The New NOAA Climate “Normals”

With the close of 2010, NOAA’s National Climatic Data Center (NCDC) has commenced calculation of the 1981–2010 Normals. Climate Normals are the latest three-decade averages of climatological variables, including temperature and precipitation. This new product will be replacing the current 1971–2000 Normals product. NCDC is still acquiring data for the year 2010. We expect the final input data will be ingested and processed by the end of April 2011. NCDC will be releasing the new Normals in two phases. The most widely used Normals will be released by July 2011, and all other Normals will be made available in a supplemental release by the end of 2011.


1. What are Normals?

In the strictest sense, a “normal” of a particular variable (e.g., temperature) is defined as the 30-year average. For example, the minimum temperature normal in January for a station in Chicago, Illinois, would be computed by taking the average of the 30 January values of monthly-averaged minimum temperatures from 1981 to 2010. Each of the 30 monthly values was in turn derived from averaging the daily observations of minimum temperature for the station. In practice, however, much more goes into NCDC’s Normals product than simple 30-year averages. Procedures are put in place to deal with missing and suspect data values. In addition, Normals include quantities other than averages such as degree days, probabilities, standard deviations, etc. Normals are a large suite of data products that provide users with many tools to understand typical climate conditions for thousands of locations across the United States.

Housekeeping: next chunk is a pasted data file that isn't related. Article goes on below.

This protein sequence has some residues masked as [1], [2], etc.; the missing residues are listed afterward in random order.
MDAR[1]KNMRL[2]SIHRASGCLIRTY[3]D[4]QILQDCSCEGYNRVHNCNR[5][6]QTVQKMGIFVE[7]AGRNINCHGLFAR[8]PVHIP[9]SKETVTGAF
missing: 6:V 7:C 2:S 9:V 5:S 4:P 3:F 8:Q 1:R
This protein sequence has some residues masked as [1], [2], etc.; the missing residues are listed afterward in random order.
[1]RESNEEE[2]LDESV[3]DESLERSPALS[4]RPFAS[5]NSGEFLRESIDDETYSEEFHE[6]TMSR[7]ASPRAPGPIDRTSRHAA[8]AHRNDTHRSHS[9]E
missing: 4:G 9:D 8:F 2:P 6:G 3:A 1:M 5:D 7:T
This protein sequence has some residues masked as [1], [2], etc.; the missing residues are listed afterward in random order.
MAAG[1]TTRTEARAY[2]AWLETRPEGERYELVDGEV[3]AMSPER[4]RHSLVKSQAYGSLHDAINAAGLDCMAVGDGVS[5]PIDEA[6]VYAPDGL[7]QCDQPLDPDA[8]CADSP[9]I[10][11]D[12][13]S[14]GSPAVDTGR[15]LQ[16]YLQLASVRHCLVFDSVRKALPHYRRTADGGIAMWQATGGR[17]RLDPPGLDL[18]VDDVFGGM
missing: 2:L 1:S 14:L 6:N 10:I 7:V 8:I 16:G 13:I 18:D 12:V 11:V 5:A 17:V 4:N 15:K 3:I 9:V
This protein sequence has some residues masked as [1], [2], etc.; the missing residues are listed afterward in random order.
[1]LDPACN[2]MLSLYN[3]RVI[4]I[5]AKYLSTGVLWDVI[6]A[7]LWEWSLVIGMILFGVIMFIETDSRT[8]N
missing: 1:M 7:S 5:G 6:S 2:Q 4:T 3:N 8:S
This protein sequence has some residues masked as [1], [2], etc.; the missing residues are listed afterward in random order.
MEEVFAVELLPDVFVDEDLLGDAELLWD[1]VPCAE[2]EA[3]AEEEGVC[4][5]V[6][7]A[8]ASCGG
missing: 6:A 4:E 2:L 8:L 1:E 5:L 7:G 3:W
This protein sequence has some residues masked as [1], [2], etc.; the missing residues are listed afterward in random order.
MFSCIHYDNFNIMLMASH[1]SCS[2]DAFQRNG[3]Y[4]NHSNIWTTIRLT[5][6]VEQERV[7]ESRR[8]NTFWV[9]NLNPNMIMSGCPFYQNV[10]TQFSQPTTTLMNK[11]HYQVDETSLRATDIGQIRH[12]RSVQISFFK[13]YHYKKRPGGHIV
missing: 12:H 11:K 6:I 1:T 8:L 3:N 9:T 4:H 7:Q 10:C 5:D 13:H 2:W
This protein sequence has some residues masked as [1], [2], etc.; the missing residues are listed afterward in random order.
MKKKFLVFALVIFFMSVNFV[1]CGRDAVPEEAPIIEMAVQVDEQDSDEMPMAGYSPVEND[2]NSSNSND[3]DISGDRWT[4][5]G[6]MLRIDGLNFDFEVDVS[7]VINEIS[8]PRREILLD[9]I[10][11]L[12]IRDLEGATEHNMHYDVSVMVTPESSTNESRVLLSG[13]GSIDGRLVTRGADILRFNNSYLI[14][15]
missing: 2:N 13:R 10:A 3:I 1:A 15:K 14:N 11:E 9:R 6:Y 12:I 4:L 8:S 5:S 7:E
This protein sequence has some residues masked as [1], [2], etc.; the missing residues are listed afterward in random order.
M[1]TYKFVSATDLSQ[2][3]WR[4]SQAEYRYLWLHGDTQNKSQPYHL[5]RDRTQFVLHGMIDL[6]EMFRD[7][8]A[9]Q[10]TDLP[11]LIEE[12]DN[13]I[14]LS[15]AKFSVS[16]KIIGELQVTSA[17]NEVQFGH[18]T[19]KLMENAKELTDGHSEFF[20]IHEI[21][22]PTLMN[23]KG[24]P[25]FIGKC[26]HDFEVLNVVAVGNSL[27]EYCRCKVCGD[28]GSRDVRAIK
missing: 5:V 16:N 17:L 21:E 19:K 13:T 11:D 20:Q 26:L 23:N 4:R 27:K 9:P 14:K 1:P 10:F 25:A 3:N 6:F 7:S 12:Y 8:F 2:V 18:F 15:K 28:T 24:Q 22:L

2. When will the 1981–2010 Normals be available?

The new Normals will be made available in two releases. Core Normals will be made available by July 2011, and supplemental Normals will be available by January 2012. Initial access to both releases will be via file transfer protocol (FTP), with links to the FTP access on NCDC’s Web site. We expect to provide more advanced (and user-friendly) Web services and selection capabilities to the new Normals from NCDC’s Web site by November 2011 for the core Normals and April 2012 for the supplemental Normals.

3. What are considered “core” Normals?

The core 1981–2010 Normals are the most-widely used Normals as identified by NCDC in close consultation with the National Weather Service (NWS) and a wide array of climate data users. Specifically, core Normals refer to the daily and monthly station-based Normals of temperature, precipitation, snowfall, snow depth, and heating and cooling degree days. Generally, this coincides with the key products produced for each observation station called CLIM81 and CLIM84 released for the 1971–2000 Normals (except for snowfall and snow depth Normals).

4. What are “supplemental” Normals?

Supplemental Normals are a catchall category for all Normals products that will not be released in the core Normals release. An example is our population-weighted degree day normals product, which cannot be computed

until the U.S. Census Bureau releases its final population figures.

5. Why aren’t the Normals released sooner?

The key factor determining when Normals will be made available is the acquisition of data from 2010 (especially December 2010). Currently, some station time series are “keyed” manually and/or are not fully incorporated into daily/monthly datasets for three to four months after being observed. NOAA waits until all relevant data have been incorporated before issuing the new set of Normals. However, the timelines for making the 1981–2010 Normals available described above represent a substantial reduction in development time compared to previous installments of Normals.